This is going to be a short piece but I really want to share this because 1) I have to talk! It cost me several hours today to get a grip on this and 2) I couldn’t find any explanation of this Ansible behaviour on Stack Overflow or anywhere else (I actually posted this on SO to make sure it’s now there). By the way, I was reminded today that it can save you several hours of bug tracking, experimenting and general hair-tearing if you just know to ask.
I attended O’Reilly’s Software Architecture Conference in London this October and I thought I’d share my personal wrap-up of the most striking talks I’ve heard there. So buckle up for a tiny race through three days of talks and workshops: sarahjwells from Financial Times gave a great advice on how to fight code rot in your microservice architecture: Consider building overnight to fight code rot and keep services live and healthy.
I’ve worked for Just Software as a Software Developer for seven years and seven months this month. It was one of the most intense periods of my life, not only personally but also as a developer, an employee, a colleague, a consultant and an Open Source enthusiast. The time at that awesome company has shaped me extremely and I’m leaving my team there with mixed feelings. We left the shores of our safe jobs to build the best team collaboration software in the world.
Simon Phipps of Open Source fame at Sun and the Open Source Initiative wrote an interesting article titled GitHub needs to take open source seriously. He warns about the fact, that GitHub doesn’t have a mechanism that lets new projects choose a proper license for their work. Simon also cites a survey that says this: […] as many as half [of the projects] include no easily identifiable copyright licensing information.
Actually this is my reading list from the last several weeks. I haven’t had the time to write these down, though, since we were preparing for ICNP 2013. Since me and my teammate are developing an overlay P2P network for Browsers we are especially interested in implementation patterns for such overlays. One very well-known paper is the one from Dabek et al. titled “Towards a Common API for Structured Peer-to-Peer Overlays”.
This week I stumbled across an interesting overview paper by Srinivasan Keshav (author of “Mathematical Foundations of Computer Networking”, which I already own since some days): Naming, Addressing, and Forwarding Reconsidered The paper provides the reader with an easy to understand and profound overview of how entities (Internet computers, mailboxes, phones) are addressed. Keshav introduces the concept of location independent identifiers (LII) and location specific identifiers (LSI). The separation of LII and LSI allows for a better understanding of how an indirection (e.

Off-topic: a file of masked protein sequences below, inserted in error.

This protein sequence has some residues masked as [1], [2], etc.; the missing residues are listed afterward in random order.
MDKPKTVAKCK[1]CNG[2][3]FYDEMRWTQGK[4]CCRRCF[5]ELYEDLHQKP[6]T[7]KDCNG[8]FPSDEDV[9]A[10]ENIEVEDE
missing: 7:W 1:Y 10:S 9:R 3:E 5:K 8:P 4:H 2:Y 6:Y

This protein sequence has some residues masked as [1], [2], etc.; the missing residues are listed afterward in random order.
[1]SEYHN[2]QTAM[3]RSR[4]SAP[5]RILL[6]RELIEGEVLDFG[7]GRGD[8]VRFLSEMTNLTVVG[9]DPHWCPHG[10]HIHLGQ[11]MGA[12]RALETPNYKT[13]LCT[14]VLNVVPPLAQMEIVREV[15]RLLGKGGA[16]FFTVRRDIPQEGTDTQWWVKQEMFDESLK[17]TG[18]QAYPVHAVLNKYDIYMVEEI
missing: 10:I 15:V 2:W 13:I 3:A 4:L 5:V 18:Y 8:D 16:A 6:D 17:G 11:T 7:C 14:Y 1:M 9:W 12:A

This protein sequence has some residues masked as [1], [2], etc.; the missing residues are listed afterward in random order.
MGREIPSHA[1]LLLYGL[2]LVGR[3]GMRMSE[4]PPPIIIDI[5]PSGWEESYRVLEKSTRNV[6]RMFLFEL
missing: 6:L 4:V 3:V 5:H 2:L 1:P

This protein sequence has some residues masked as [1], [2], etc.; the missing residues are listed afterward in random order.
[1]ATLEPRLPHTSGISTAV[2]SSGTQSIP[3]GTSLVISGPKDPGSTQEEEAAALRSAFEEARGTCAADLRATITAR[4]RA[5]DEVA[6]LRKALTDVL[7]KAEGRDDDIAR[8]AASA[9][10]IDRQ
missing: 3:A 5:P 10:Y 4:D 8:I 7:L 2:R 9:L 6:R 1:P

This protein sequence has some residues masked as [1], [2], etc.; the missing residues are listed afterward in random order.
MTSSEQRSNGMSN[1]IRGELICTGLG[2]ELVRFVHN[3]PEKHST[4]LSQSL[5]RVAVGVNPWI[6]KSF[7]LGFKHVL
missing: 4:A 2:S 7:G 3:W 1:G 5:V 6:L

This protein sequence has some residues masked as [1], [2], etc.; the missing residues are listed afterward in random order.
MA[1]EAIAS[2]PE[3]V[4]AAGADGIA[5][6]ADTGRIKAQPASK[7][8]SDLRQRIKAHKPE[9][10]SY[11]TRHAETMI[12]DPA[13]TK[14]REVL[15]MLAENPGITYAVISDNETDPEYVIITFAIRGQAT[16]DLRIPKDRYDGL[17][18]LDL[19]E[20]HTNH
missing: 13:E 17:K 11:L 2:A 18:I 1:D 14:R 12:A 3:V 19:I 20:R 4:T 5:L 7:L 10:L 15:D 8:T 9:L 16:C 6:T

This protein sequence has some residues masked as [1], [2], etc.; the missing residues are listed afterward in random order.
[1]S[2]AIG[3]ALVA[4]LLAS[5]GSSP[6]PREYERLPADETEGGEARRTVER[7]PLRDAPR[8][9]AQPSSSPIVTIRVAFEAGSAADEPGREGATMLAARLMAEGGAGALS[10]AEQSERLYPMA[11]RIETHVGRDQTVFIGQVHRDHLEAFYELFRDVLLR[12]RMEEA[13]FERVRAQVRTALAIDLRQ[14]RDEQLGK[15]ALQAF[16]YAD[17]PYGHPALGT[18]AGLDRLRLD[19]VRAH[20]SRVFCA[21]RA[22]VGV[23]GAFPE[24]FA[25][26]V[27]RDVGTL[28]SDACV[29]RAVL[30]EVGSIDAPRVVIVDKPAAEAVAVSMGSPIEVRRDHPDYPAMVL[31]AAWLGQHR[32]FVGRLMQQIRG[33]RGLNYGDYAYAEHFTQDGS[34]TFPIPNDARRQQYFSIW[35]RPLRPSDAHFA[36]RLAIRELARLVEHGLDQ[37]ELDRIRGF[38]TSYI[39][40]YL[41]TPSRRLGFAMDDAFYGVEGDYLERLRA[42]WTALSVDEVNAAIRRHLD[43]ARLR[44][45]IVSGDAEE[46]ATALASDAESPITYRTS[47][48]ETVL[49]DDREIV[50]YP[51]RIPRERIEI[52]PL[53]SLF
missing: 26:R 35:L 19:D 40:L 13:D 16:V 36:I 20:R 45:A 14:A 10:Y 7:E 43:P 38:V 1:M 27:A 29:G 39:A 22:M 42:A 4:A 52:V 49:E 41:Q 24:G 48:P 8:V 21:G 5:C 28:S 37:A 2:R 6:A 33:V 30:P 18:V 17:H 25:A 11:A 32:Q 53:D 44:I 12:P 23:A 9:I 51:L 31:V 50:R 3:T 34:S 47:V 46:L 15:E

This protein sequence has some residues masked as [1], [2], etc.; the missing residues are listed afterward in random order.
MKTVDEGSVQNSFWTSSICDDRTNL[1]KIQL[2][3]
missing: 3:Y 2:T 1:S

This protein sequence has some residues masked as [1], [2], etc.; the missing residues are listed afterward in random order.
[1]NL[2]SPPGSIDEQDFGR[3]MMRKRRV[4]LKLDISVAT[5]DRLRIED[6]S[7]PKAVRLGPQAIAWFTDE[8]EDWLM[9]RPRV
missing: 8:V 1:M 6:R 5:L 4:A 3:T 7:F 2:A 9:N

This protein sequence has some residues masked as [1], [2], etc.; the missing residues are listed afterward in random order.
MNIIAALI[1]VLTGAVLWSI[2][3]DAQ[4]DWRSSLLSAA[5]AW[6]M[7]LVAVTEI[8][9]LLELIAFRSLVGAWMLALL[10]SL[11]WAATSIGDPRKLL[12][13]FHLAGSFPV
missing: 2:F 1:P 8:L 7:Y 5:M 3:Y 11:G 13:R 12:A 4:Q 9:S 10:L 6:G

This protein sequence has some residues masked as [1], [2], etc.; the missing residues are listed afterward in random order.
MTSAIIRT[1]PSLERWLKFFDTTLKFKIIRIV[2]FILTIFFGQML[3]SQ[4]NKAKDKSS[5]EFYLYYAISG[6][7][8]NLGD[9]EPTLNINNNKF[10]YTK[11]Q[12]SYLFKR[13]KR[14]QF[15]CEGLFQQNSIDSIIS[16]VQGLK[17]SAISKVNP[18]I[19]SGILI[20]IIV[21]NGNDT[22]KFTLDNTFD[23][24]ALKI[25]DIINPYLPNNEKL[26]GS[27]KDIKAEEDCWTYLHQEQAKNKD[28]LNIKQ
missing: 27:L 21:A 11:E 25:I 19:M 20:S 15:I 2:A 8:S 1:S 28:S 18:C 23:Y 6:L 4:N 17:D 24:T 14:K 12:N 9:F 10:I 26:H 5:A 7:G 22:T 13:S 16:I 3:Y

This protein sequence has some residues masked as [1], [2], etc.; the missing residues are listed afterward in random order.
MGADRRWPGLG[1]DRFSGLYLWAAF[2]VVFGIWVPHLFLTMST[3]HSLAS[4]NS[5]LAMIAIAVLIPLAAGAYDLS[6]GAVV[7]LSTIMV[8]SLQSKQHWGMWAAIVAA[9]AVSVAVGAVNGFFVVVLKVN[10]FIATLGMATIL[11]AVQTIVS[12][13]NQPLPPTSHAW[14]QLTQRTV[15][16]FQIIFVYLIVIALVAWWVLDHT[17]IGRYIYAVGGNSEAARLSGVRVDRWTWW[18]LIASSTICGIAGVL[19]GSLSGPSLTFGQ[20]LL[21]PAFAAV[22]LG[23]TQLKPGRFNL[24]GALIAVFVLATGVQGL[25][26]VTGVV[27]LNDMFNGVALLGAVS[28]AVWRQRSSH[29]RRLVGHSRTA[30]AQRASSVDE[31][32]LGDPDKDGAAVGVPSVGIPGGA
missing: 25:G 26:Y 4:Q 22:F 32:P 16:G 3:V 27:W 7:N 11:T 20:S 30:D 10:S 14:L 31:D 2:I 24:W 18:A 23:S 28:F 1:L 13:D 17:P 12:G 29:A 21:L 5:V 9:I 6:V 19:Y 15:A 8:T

Still having some time left in this summer break I started a little side project: I will try to find the best device for reading PDFs – especially scientific papers. Why? Because I don’t want to print out every paper I may (or may not, in the end) read for ecological and economical reasons. (This post will be updated with my latest results from time to time.) I’ll try to narrow down the slippery word best from above:
This blog has been hosted on Google’s Blogger platform ever since its incarnation. The decision to use Blogger was a quite hasty one and I was never really satisfied by how Blogger works. But as many of you probably have already experienced, once you decide in favor of a piece of software you can’t change that easily. It’s not that my blog was locked-in on Blogger’s features or something. In fact it just worked and I had no real incentive to take the time for evaluating alternatives.
Today is Valentine’s day and I take the opportunity to follow the Free Software Foundation’s call to spread my love for Free Software. I love Free Software! Usually people argue about using Free Software with technical or cost-related benefits like you’re able to look into the source code, incorporate your patches immediately or don’t have to pay any license fees. All of this is true, naturally, but I love Free Software for many more of its benefits.
Last weekend I had the honour of speaking at the Free and Open Source Software Conference again (after having talked there last year and in 2006) which took place at my alma mater for the 7th time now. The title of the talk was “conquering the mobile web: leverage standard technologies - gain extraordinary results” and it was great fun again. Talking at a conference is - at least for me - quite stressful since I’m really eager to deliver a talk which introduces the audience to something new while at the same time delivering it so that people have fun listening.